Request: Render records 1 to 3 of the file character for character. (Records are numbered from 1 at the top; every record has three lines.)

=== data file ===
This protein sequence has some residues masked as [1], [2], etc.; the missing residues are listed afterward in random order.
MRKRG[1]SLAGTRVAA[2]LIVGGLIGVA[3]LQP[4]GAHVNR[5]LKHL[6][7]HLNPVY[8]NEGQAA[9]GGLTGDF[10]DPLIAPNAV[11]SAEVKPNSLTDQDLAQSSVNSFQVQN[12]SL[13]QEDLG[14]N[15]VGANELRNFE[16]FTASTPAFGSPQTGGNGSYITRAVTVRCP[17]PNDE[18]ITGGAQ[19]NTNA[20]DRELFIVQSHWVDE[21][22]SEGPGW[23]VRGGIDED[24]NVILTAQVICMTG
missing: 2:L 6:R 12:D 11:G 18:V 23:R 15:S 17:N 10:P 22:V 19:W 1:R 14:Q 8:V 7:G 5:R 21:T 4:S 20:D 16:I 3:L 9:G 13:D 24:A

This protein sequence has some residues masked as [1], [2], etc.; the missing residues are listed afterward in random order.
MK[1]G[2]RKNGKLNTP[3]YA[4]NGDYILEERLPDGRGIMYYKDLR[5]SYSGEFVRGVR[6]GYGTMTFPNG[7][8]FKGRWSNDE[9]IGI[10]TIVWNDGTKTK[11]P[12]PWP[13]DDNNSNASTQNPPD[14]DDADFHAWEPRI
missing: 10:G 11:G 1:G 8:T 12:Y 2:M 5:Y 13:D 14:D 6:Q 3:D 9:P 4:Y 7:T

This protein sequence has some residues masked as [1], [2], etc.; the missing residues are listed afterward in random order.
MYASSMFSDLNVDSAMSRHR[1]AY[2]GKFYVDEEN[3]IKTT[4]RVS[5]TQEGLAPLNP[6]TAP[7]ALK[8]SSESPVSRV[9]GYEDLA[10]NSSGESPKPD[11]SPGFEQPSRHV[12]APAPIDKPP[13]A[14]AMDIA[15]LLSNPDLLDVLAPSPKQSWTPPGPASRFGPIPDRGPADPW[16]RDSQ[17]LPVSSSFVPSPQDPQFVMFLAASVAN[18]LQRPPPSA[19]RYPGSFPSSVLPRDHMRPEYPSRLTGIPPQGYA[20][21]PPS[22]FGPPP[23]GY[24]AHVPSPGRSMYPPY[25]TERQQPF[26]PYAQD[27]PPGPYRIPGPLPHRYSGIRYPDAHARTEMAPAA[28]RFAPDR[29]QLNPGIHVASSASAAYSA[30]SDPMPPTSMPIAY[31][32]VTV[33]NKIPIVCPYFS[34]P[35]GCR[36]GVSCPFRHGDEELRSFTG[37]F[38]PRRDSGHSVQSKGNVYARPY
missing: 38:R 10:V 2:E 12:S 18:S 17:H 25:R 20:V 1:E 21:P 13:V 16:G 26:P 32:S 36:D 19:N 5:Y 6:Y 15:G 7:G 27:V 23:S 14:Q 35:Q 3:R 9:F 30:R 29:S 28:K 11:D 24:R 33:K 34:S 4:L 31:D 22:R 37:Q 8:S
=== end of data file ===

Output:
This protein sequence has some residues masked as [1], [2], etc.; the missing residues are listed afterward in random order.
MRKRG[1]SLAGTRVAA[2]LIVGGLIGVA[3]LQP[4]GAHVNR[5]LKHL[6][7]HLNPVY[8]NEGQAA[9]GGLTGDF[10]DPLIAPNAV[11]SAEVKPNSLTDQDLAQSSVNSFQVQN[12]SL[13]QEDLG[14]N[15]VGANELRNFE[16]FTASTPAFGSPQTGGNGSYITRAVTVRCP[17]PNDE[18]ITGGAQ[19]NTNA[20]DRELFIVQSHWVDE[21][22]SEGPGW[23]VRGGIDED[24]NVILTAQVICMTG
missing: 2:L 6:R 12:D 11:G 18:V 23:R 15:S 17:N 10:P 22:V 19:W 1:R 14:Q 8:V 7:G 5:R 21:T 4:S 20:D 16:I 3:L 9:G 13:D 24:A

This protein sequence has some residues masked as [1], [2], etc.; the missing residues are listed afterward in random order.
MK[1]G[2]RKNGKLNTP[3]YA[4]NGDYILEERLPDGRGIMYYKDLR[5]SYSGEFVRGVR[6]GYGTMTFPNG[7][8]FKGRWSNDE[9]IGI[10]TIVWNDGTKTK[11]P[12]PWP[13]DDNNSNASTQNPPD[14]DDADFHAWEPRI
missing: 10:G 11:G 1:G 8:T 12:Y 2:M 5:Y 13:D 14:D 6:Q 3:D 9:P 4:Y 7:T

This protein sequence has some residues masked as [1], [2], etc.; the missing residues are listed afterward in random order.
MYASSMFSDLNVDSAMSRHR[1]AY[2]GKFYVDEEN[3]IKTT[4]RVS[5]TQEGLAPLNP[6]TAP[7]ALK[8]SSESPVSRV[9]GYEDLA[10]NSSGESPKPD[11]SPGFEQPSRHV[12]APAPIDKPP[13]A[14]AMDIA[15]LLSNPDLLDVLAPSPKQSWTPPGPASRFGPIPDRGPADPW[16]RDSQ[17]LPVSSSFVPSPQDPQFVMFLAASVAN[18]LQRPPPSA[19]RYPGSFPSSVLPRDHMRPEYPSRLTGIPPQGYA[20][21]PPS[22]FGPPP[23]GY[24]AHVPSPGRSMYPPY[25]TERQQPF[26]PYAQD[27]PPGPYRIPGPLPHRYSGIRYPDAHARTEMAPAA[28]RFAPDR[29]QLNPGIHVASSASAAYSA[30]SDPMPPTSMPIAY[31][32]VTV[33]NKIPIVCPYFS[34]P[35]GCR[36]GVSCPFRHGDEELRSFTG[37]F[38]PRRDSGHSVQSKGNVYARPY
missing: 38:R 10:V 2:E 12:S 18:S 17:H 25:R 20:V 1:E 21:P 13:V 16:G 26:P 32:S 36:D 19:N 5:Y 6:Y 15:G 7:G 27:V 23:S 14:Q 35:Q 3:R 9:F 30:R 29:S 28:K 11:D 24:R 33:K 34:S 4:L 31:D 22:R 37:Q 8:S